Understanding and counteracting racial bias in policing
Wednesday, January 23, 2019 - 7:00pm

Police shootings of unarmed racial minorities prompted psychological research on race in policing in order to both understand and counteract potential bias. In this talk, Kimberly Kahn, associate professor of social psychology, will discuss her research on the psychological effects of race and racial stereotyping on police behavior.

Wednesday, Jan. 23 | 7 p.m.

Smith Memorial Student Union, Room 238

Free and open to the public

 Kahn has conducted research with police departments across the country to study this issue, including with the Center for Policing Equity and local departments in Oregon. Using data from experimental, observational, correlational, and archival police case file studies, she will detail how subtle forms of stereotyping, implicit bias, and identity related threats impact decisionmaking during police-community interactions.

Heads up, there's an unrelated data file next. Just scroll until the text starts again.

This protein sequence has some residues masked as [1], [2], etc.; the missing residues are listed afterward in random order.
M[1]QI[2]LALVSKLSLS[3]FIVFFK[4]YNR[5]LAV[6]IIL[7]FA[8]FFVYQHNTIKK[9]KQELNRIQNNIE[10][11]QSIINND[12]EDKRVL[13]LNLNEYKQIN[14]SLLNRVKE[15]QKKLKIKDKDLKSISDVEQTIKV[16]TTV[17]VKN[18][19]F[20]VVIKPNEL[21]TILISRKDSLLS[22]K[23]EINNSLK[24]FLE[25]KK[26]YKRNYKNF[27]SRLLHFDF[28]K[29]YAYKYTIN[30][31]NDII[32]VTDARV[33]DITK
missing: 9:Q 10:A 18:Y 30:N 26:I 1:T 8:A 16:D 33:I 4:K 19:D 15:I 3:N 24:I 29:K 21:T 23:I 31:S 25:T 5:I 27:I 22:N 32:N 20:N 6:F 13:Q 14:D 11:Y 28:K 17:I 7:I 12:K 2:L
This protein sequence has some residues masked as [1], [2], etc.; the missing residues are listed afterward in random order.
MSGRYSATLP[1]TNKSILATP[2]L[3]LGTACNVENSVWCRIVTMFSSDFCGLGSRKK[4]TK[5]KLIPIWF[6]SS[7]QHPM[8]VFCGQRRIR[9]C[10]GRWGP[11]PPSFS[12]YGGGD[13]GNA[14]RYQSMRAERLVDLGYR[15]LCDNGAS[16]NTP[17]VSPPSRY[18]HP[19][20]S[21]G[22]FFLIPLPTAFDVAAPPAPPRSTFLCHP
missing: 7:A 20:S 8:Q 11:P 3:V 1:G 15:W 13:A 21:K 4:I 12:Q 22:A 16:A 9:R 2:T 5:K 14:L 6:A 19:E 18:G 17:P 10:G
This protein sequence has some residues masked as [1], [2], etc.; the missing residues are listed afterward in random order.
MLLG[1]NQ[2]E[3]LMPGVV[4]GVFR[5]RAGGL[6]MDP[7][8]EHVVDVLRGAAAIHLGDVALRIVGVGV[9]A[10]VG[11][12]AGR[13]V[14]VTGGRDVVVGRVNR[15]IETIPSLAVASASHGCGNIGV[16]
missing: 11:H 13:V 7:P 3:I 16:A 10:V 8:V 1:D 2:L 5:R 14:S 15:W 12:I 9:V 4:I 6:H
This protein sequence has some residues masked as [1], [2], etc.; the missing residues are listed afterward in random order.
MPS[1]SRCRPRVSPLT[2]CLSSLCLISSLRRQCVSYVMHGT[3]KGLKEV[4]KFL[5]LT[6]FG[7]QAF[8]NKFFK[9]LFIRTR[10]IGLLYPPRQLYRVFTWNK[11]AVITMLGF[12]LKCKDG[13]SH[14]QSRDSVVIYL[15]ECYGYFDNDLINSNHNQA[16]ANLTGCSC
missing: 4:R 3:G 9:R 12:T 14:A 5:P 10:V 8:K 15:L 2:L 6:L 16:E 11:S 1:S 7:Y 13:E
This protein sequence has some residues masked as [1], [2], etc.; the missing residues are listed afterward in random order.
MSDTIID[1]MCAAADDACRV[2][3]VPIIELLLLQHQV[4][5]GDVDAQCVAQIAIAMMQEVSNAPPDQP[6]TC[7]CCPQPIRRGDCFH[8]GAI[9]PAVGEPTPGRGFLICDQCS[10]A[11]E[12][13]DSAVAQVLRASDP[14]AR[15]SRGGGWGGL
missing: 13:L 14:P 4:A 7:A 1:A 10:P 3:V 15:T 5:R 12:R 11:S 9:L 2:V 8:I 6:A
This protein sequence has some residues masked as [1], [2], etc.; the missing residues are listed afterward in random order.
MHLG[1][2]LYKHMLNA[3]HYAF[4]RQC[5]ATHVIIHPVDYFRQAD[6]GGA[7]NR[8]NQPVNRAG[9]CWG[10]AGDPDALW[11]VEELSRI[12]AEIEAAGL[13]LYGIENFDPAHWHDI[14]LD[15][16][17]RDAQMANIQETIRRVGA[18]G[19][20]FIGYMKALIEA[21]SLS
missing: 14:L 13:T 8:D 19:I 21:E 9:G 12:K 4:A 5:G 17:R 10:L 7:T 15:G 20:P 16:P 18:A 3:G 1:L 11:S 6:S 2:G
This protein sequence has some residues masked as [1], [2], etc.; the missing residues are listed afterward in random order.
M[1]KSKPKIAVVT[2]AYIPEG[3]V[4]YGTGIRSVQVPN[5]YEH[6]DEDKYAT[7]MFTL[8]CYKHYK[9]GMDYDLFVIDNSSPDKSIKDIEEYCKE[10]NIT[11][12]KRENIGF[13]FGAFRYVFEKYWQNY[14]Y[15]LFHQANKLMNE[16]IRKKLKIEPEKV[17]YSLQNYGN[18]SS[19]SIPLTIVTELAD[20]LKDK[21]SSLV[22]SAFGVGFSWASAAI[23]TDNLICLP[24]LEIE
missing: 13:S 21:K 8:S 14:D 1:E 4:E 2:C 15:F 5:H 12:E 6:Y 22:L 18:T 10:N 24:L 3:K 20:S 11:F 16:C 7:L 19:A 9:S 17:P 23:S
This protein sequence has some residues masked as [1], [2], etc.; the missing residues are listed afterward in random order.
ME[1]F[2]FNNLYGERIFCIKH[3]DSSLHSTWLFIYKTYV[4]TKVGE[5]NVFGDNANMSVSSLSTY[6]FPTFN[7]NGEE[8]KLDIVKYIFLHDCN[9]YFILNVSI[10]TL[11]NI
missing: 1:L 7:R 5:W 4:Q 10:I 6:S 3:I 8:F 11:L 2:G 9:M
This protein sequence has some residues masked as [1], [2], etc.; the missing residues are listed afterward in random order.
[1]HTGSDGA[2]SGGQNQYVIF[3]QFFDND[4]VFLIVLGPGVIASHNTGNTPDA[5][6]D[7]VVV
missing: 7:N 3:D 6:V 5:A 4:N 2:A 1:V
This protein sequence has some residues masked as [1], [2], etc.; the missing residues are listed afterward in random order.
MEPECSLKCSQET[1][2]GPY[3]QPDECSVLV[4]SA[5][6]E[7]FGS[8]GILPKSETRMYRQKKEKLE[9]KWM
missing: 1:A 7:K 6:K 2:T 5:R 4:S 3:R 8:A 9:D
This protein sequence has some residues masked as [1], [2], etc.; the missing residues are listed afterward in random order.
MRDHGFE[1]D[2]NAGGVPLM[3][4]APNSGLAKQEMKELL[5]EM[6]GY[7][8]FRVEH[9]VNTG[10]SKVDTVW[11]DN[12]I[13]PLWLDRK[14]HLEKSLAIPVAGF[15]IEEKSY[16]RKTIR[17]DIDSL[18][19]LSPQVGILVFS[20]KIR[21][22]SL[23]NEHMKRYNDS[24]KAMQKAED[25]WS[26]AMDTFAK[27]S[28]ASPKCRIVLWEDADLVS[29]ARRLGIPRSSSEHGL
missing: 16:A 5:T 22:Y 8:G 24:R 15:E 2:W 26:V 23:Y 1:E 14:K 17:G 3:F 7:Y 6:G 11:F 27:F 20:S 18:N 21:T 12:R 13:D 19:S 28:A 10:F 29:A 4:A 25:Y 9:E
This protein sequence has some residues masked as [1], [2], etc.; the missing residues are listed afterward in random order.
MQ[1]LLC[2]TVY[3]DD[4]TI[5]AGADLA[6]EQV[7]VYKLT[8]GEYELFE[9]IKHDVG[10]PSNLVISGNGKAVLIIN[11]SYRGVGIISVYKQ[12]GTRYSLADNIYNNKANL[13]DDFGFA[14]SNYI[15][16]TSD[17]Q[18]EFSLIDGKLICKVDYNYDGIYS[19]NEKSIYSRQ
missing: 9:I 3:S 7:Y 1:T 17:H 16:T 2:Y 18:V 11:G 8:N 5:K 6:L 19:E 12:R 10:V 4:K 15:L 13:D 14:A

Analyses will examine both police and community member behavior during interactions, and how both parties can be influenced by subtle biases and psychological identity threats. These biases ultimately lead to an escalation in use of force during these interactions. Using this scientific information, Kahn will discuss evidence-based interventions to reduce racial bias in policing behavior and how to promote more equitable outcomes for all community members.